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Mel Bay Clawhammer Banjo from Scratch: A Guide for the Claw-less! Spiral-bound – October, 2003

4.2 out of 5 stars 10 customer reviews

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Product Details

  • Spiral-bound: 124 pages
  • Publisher: Mel Bay Publications, Inc (October 2003)
  • Language: English
  • ISBN-10: 0786671335
  • ISBN-13: 978-0786671335
  • Product Dimensions: 11.7 x 8.9 x 0.3 inches
  • Shipping Weight: 13.6 ounces
  • Average Customer Review: 4.2 out of 5 stars  See all reviews (10 customer reviews)
  • Amazon Best Sellers Rank: #1,264,257 in Books (See Top 100 in Books)

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Customer Reviews

Top Customer Reviews

Format: Spiral-bound Verified Purchase
This is a good beginning tutorial for clawhammer style banjo and does assume the reader has no prior musical experience, just as the author states. However, like Pete Seeger's hallowed "How to Play the 5 String Banjo", Dan Levenson starts the student off in a tuning that will present him with challenges down the road. Seeger even states in the most current edition of "How to Play..." that if he had the time to revise his book one of the first things he would change would be to start off the student in "G" tuning. While this might seem like a minor detail it's just as agravating as the occassional book employing non standard tablature.

My recommendation for anyone (new or experienced) who wants to learn the instrument in this style would be to get Ken Perlman's "Clawhammer Style Banjo" along with the optional DVD's that follow the text. While some reviewers have faulted this book as being a little too advanced for them, the videos do a wonderful job of presenting the technical aspects in a manner that provides easy access to the more comprhensive material. Levenson's book has videos available as well but his teaching methods, while perhaps effective for some, are somewhat unique. That isn't a put down as "Clawhammer Banjo from Scratch" is a fine book, just not one you can grow with as easily as Perlman's.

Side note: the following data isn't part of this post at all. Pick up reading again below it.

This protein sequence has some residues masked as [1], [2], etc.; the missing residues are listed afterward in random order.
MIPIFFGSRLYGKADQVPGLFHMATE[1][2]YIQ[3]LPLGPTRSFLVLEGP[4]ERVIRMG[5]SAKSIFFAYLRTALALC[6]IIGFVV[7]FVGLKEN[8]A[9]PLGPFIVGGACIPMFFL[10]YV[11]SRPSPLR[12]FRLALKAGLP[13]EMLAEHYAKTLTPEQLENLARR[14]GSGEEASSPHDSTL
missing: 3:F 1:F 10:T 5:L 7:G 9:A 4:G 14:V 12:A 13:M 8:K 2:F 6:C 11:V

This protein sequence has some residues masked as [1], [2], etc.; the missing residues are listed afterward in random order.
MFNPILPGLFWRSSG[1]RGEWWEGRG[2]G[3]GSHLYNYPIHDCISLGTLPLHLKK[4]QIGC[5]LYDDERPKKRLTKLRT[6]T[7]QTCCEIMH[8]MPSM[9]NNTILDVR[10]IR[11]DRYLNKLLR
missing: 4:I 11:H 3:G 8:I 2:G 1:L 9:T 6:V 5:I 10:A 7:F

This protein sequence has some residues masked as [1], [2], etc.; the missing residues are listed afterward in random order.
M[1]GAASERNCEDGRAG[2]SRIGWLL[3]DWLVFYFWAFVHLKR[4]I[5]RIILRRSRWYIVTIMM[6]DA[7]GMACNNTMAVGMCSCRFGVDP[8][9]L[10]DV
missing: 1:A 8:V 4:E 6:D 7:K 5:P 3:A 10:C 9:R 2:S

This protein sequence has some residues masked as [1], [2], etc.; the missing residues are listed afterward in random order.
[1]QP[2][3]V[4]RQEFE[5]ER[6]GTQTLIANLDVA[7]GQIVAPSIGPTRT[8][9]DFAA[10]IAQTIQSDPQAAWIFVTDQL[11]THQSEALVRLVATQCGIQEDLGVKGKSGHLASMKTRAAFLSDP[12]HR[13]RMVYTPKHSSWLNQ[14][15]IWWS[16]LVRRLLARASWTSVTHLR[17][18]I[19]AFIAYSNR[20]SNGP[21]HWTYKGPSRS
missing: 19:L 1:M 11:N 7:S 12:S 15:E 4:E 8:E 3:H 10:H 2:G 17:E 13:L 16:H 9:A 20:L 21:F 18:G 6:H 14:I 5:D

Most students will wind up with a number of books anyway and it's often beneficial to have the same information presented in different ways. For some, "Clawhammer Banjo from Scratch" will be just the ticket to unlocking the frailing banjo's potential. For me, it was Perlman's book and videos.
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Format: Spiral-bound
Although I've looked at a number of books on clawhammer banjo, this is the first I have seen that focuses on Double C and Double D tuning, tunings that in my estimation work far more efficiently for this style of banjo picking. One reviewer of this book compared this tuning to the C tuning presented by Pete Seeger, but they are very different. Using double C (or Double D) you can play in the second position, effectively giving you a longer reach, and chord patterns are far simpler than they are in G or Seeger's C tuning. Tim Jumper (The Banjo Player's Songbook) recognizes this tuning as being one of the most versatile; also it is very close to G modal tuning, and retuning to G is also pretty easy to do.